North Carolina Baptists on Mission (BOM) disaster relief volunteers began serving on Tuesday (Dec. 14) in Bowling Green, Ky., after four tornadoes hit the state Friday night. In Kentucky, at least 70 people died in the storms, including 12 children.

More than 100 people were unaccounted for as of Tuesday morning, according to Kentucky Gov. Andy Beshear.

One tornado stayed on the ground for more than 200 miles. Tornado reports were made across eight states in the central and southern regions of the U.S. In Bowling Green, winds reached 155 mph, according to the National Weather Service. Fifteen people died in the city.

BOM teams set up a response site at Hillvue Heights Baptist Church, where there are generator and chainsaw teams, a feeding team serving 700 meals every day, a laundry unit and a recovery unit. BOM is an auxiliary of the Baptist State Convention of North Carolina (BSCNC).

“We are so thankful that N.C. Baptists can assist the people of Bowling Green as they recover from the recent tornado,” said Tom Beam, BOM disaster relief coordinator. “North Carolina coming to Kentucky is neighbor helping neighbor. Our volunteers are cutting trees off houses, off cars and driveways, and giving hope, all while being the light of Christ.”

Within 48 hours of the tornadoes’ touchdown Friday night, 106 N.C. Baptist volunteers responded to the call for assistance and arrived in Bowling Green. Some plan to stay until Christmas and return soon after.

Neil Brown, a site assessor from Spruce Pine First Baptist Church, is on his third deployment with BOM in three months. He has served with disaster relief for nearly three decades. Monty Rogers, a lead assessor from Pole Creek Baptist Church, is on his second deployment since August. He plans to return to Bowling Green on Dec. 26. Rogers has served with BOM for more than 20 years.

“Disaster relief volunteers are carrying the light of Jesus in a dark time for these communities.” — Todd Unzicker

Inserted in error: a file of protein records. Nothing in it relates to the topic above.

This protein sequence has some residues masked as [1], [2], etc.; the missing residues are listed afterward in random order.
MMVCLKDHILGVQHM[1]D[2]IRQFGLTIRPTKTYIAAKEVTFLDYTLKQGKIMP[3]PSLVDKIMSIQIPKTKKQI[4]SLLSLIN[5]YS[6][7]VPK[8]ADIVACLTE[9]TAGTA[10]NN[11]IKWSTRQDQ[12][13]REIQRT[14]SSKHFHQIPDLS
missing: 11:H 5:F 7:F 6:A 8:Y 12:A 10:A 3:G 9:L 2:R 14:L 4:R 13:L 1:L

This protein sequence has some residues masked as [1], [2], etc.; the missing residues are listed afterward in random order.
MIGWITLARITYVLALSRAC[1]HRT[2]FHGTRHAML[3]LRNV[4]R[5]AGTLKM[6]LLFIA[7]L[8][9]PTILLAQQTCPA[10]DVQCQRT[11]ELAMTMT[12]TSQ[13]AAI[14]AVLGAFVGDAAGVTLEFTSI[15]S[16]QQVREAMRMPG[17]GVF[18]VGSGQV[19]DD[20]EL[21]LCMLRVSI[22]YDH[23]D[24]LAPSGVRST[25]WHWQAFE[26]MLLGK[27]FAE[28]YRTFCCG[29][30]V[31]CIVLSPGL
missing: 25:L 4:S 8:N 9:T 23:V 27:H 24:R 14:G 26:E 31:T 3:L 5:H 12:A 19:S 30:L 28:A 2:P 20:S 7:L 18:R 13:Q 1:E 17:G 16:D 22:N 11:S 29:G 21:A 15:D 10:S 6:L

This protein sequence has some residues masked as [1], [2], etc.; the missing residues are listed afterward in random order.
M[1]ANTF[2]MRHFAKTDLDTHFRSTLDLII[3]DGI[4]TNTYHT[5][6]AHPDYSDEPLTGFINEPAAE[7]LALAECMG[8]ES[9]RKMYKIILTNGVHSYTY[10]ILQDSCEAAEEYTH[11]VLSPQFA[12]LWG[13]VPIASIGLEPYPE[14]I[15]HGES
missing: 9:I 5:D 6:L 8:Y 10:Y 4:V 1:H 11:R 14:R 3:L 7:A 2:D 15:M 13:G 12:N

Hickory Grove Baptist Church in Charlotte sent a team to Kentucky this week and has two more teams scheduled to go on Jan. 2 and Jan. 9. Volunteers from Hickory Grove are clearing fallen trees and debris and covering roofs with tarps.

Hickory Grove members have served with BOM for years, said Casey Norkett, the church’s missions pastor. Last Sunday, Hickory Grove Pastor Clint Pressley announced they would be sending teams in whatever capacity was necessary, and by Monday morning, 11 men were on their way to Bowling Green.

“We proclaim the goodness of Christ and show His goodness by loving our neighbor,” Norkett said. “Our members serving the people of Kentucky is a tangible way for us to love those who have lost so much and point them to the hope only found in Jesus.”

A Bowling Green resident named Ally expressed her gratitude to volunteers.

“It’s been amazing – the outpour of support, especially from strangers,” she said. “It’s been really amazing.”

Todd Unzicker, BSCNC executive director-treasurer, traveled to Bowling Green on Wednesday (Dec. 15) to visit residents and volunteer teams.

“Disaster relief volunteers are carrying the light of Jesus in a dark time for these communities,” Unzicker said. “It’s great to see N.C. Baptists, Kentucky Baptists, Send Relief and others working on mission together to serve those devastated by these storms.”

This is BOM’s second trip to Kentucky this year. In March, volunteers responded to flooding in Oneida.

“God has opened a door for us to help in Kentucky, and we want to stay and serve as long as we are needed,” said Richard Brunson, BOM executive director-treasurer.

“As I think of Christmas, I think of all that we have to be thankful for, and I think about people in Kentucky whose lives were so affected by the tornadoes. I am so thankful that N.C. disaster relief volunteers are being used by God to be His hands and feet.”

To volunteer or donate to relief efforts in Kentucky, visit You can also give to the North Carolina Missions Offering to support BOM’s ongoing disaster relief efforts.